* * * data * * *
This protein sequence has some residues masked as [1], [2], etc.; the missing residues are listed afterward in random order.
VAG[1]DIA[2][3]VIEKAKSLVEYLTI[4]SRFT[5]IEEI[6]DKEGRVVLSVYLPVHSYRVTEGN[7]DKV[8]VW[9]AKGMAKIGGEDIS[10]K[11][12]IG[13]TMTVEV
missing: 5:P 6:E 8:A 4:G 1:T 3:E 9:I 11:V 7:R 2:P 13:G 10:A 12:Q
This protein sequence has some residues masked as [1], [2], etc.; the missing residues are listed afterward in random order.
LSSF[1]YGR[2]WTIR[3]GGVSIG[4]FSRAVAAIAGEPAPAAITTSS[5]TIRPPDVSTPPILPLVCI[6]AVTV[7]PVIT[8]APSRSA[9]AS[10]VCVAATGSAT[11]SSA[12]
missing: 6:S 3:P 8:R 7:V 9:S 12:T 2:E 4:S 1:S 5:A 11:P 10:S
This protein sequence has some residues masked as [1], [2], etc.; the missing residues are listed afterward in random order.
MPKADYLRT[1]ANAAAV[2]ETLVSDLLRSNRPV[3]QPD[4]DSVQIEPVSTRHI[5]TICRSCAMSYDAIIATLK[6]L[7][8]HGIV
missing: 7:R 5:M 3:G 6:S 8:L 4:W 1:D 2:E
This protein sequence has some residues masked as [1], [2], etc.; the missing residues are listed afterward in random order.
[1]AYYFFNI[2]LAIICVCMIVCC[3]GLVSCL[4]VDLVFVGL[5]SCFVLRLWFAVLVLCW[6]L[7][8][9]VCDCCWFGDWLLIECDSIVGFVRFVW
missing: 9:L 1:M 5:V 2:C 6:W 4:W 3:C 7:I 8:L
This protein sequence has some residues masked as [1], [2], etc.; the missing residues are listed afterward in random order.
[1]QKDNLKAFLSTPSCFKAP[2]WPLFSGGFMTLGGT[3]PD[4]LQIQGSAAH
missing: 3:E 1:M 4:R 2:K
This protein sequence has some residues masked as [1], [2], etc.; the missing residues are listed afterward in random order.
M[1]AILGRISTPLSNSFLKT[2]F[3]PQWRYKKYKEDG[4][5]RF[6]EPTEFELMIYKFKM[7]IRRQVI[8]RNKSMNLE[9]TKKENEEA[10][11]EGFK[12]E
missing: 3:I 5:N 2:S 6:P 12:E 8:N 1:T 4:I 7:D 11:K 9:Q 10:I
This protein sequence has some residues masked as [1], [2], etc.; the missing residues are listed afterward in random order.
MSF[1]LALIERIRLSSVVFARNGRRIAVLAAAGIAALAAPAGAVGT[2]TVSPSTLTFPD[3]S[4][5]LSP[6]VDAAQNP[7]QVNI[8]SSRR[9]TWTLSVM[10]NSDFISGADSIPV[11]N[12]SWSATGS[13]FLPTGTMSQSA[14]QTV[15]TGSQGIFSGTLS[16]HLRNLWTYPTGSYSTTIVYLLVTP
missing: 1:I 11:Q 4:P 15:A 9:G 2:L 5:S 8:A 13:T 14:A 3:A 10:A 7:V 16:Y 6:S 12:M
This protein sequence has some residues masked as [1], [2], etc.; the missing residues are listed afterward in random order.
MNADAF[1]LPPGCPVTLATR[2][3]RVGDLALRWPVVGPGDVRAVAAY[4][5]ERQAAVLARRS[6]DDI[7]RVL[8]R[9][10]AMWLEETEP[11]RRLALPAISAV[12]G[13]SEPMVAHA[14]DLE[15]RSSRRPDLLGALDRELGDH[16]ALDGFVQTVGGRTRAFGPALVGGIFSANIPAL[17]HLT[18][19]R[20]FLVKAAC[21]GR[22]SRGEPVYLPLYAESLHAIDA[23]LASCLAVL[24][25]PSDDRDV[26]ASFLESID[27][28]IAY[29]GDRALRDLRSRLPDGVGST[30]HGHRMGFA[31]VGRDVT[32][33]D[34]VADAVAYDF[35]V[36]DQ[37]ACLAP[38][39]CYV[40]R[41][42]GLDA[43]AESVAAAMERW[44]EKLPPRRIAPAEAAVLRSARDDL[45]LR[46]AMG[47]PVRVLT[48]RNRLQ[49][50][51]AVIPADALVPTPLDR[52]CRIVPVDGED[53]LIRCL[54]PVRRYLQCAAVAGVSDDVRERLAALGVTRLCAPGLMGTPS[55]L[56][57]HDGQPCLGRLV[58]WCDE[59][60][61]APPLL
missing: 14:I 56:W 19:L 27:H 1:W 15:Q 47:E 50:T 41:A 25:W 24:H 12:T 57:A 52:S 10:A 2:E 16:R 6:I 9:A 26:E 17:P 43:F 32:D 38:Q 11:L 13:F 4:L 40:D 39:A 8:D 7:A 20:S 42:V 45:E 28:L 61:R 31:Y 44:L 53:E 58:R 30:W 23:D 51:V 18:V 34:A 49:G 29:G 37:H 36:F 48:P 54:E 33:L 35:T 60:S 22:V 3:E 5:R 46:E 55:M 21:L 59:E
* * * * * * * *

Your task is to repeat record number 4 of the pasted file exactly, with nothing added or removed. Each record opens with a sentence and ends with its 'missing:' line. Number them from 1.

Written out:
This protein sequence has some residues masked as [1], [2], etc.; the missing residues are listed afterward in random order.
[1]AYYFFNI[2]LAIICVCMIVCC[3]GLVSCL[4]VDLVFVGL[5]SCFVLRLWFAVLVLCW[6]L[7][8][9]VCDCCWFGDWLLIECDSIVGFVRFVW
missing: 9:L 1:M 5:V 2:C 6:W 4:W 3:C 7:I 8:L